Babette’s Feast

I am in the final throes of dealing with the Vikings exam, something which drives me absolutely frantic — there are so many bits of information to collate for each student, for a start. I am also, going in & out on the bus, reading a book about living in Britain during WW II (for Ed related purposes). I’d got to the chapter on digging for victory and wartime improvisation, and came home to something more like one of those 17th century dinner pictures. In the last 3 days our freezer has coasted to a halt and fallen over. This is exceptionally boring of it since as modern country dwellers, we tend to keep it pretty full. I buy my meat at the farm shop, a lot of it at a time, I make bread and freeze two out of three loaves, etc. Peter had done a sort-out; prawn dim sum, cod and duck breasts have ended up summarily cooked together for the Rough Cats, a haggis (a relict of the Palaeographer who if she reads this, may remember buying and forgetting the damn thing) and two packets of low fat sausages, some rather bled-on and soggy rolls and a loaf cooked together for the DEAR DOGS (and how we are going to get them back onto dried dog food I cannot think), while everything else was left for my inspection. I am temperamentally averse to wasting food at the best of times, but after a gripping hour on the bus reading about making Christmas pudding with an ounce of suet and all that, I promptly set about making three simultaneous casseroles. I think the Martyrologist’s pheasants will have to become paté, because it’s the only way I can think of using them in the present crisis. There are some good dinners in the future of imminent guests, if I can get Miss T’s mum to harbour the results. I may say, incidentally, that John Lewis have been all that is helpful and constructive about the freezer, and organising a replacement. We were rather impressed. Which doesn’t remove the fact that this is the most UNMITIGATED NUISANCE. All that can be said for it is that the Apparitional Gamekeeper’s beastly trout can now be called honourably disposed of.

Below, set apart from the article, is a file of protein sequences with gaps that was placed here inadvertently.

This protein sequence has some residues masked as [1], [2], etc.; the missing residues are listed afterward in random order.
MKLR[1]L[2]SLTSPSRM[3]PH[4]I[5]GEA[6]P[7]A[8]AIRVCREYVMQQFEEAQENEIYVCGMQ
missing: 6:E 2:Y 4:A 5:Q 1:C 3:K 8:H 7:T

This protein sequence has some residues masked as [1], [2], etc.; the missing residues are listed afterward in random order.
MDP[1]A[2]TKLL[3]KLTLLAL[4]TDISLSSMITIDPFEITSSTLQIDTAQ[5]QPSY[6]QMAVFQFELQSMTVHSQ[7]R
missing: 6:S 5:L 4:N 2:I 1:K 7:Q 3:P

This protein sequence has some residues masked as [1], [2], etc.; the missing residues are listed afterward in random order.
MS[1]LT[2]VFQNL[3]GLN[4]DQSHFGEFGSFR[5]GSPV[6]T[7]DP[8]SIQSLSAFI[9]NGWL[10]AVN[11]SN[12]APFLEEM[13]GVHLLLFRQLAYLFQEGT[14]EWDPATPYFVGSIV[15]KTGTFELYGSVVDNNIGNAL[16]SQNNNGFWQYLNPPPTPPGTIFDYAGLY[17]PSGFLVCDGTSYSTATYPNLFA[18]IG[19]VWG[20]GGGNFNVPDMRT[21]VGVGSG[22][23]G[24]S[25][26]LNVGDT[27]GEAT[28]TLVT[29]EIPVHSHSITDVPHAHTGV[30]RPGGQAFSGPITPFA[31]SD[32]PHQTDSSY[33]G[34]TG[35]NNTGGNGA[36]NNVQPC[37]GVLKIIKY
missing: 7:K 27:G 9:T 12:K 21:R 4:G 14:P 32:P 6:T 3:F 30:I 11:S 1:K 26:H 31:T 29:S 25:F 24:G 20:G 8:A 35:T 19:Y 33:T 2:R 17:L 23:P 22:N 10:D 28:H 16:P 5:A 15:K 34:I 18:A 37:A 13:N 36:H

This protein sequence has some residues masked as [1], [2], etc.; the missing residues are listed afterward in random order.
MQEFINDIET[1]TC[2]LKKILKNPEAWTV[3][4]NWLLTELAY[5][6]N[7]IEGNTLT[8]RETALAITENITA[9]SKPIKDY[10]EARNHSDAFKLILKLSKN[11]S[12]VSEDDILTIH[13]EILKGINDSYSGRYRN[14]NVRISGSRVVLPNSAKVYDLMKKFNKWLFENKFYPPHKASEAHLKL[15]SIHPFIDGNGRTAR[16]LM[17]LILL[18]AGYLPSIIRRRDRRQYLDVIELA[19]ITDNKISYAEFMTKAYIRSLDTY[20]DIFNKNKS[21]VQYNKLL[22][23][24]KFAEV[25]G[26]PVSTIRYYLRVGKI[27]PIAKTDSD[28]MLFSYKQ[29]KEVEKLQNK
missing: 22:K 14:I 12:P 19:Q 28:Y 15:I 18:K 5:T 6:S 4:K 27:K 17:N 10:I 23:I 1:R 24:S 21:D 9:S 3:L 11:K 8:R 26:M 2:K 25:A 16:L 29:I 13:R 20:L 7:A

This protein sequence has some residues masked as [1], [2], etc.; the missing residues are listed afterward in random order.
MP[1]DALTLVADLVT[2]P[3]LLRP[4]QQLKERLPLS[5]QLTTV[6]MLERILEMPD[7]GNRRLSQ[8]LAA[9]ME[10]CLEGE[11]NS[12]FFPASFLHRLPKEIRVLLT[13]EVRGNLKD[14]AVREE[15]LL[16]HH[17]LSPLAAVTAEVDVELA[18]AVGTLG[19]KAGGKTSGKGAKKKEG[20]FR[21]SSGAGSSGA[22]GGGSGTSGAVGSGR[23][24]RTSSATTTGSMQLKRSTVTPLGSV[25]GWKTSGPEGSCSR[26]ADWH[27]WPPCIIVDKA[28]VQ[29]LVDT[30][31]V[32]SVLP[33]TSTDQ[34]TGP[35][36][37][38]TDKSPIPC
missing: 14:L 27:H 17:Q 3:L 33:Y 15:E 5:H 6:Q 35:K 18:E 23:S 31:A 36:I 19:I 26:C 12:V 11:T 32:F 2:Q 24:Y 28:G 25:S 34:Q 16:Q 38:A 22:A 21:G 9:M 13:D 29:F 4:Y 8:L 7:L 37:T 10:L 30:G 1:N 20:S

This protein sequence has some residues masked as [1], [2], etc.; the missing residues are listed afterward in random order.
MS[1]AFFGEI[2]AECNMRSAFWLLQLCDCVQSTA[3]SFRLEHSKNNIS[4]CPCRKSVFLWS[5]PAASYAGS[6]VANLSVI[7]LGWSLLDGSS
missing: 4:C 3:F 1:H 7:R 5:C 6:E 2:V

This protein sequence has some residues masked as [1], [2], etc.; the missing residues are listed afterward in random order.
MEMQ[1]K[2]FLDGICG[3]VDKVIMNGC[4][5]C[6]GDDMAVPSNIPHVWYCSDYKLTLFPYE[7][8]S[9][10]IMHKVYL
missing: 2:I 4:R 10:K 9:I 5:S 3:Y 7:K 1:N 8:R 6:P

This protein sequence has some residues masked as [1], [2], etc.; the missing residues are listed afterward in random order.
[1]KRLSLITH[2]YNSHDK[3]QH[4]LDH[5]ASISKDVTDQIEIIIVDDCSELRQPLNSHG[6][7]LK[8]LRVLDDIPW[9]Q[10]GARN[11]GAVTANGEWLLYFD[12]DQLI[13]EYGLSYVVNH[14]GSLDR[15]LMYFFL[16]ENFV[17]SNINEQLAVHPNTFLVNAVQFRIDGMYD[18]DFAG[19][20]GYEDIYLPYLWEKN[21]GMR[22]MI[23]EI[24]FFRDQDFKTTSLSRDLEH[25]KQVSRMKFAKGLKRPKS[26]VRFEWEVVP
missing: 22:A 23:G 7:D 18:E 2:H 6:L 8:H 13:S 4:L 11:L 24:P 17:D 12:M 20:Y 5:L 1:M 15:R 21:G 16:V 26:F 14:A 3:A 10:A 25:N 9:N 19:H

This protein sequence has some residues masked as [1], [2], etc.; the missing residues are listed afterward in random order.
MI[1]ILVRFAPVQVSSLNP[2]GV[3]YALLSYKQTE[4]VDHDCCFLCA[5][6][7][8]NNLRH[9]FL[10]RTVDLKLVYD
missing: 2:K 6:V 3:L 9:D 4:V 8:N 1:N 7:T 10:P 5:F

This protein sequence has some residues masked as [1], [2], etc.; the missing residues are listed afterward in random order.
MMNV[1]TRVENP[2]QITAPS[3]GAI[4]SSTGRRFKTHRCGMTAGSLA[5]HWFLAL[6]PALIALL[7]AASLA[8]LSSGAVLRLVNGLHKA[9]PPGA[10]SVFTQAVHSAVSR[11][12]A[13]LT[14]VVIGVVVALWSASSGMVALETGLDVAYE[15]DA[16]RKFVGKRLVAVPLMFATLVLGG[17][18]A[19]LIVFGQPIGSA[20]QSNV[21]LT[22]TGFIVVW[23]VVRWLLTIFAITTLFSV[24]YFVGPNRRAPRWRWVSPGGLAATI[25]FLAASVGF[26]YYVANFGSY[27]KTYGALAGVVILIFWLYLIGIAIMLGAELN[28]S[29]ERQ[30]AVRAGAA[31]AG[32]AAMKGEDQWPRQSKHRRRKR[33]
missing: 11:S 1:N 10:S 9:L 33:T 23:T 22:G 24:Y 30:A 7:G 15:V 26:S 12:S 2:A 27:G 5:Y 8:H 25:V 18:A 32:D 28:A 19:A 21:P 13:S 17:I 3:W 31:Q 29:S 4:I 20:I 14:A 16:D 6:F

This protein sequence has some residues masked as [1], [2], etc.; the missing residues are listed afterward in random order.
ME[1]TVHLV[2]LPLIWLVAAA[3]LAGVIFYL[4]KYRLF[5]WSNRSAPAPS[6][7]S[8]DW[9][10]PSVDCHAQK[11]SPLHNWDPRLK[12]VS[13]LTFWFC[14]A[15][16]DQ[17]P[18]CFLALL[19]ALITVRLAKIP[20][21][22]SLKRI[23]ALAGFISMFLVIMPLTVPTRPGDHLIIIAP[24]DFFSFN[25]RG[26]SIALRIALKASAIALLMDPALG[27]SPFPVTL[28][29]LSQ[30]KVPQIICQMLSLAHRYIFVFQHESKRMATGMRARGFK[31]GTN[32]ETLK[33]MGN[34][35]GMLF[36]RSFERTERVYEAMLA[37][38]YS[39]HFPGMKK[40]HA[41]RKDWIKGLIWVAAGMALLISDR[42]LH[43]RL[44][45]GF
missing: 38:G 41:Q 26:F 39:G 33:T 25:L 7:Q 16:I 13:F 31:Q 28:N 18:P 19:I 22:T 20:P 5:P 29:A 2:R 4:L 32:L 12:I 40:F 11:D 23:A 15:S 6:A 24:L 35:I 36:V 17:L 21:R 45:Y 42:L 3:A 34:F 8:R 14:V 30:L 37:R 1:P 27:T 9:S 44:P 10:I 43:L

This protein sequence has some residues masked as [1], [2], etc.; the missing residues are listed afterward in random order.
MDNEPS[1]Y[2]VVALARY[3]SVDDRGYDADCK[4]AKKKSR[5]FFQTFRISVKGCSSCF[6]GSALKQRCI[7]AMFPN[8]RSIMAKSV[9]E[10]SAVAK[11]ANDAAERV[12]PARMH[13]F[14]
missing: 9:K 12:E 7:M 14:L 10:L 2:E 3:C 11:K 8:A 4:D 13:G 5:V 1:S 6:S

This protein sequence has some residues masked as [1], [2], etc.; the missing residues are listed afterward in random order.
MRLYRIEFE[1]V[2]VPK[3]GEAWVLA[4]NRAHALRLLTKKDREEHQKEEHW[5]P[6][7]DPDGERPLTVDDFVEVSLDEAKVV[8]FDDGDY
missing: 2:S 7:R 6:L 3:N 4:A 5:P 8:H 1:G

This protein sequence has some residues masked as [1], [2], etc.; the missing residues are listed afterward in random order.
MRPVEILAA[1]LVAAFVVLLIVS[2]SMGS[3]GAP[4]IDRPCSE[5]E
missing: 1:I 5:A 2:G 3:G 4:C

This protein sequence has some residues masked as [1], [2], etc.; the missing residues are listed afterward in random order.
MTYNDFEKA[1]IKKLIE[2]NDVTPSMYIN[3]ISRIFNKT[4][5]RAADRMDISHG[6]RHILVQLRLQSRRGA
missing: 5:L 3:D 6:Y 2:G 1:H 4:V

6 Responses to “Babette’s Feast”

  1. lampy Says:

    Dogs and haggis, must have been their sordid little dreams come true, and the rough cats will be positively spherical.
    That should slow the little buggers down.

  2. Aoife Says:

    Well, Radio Eireann this morning featured a woman who makes her own dried dogfood and is offering a large quantity of same to feed starving Pakistani children - says she eats it herself and feeds it to her children…

  3. Carol Says:

    Ah THAT haggis…as opposed to the subsequent purchace which made it safe to London and then was tossed by my caring-but-dim flatmates over my Christmas rustication, each mistaking it for the other’s unwanted mince. How? How? (Neither of them, apparently had any mince to neglect or discard.)

    But I thought you’d either chucked it long ago or fed it to the deserving, or I’d never have made the second retail run to Fochabers at all. The inner mystery of the permafrost layer, no doubt?

  4. Jane Says:

    We had completely forgotten about the haggis. As one does.

  5. lampy Says:

    often better that way

  6. Carol Says:

    But woe unto the trout holdings…a time might have come when gravelax seemed JUST the thing….

Leave a Reply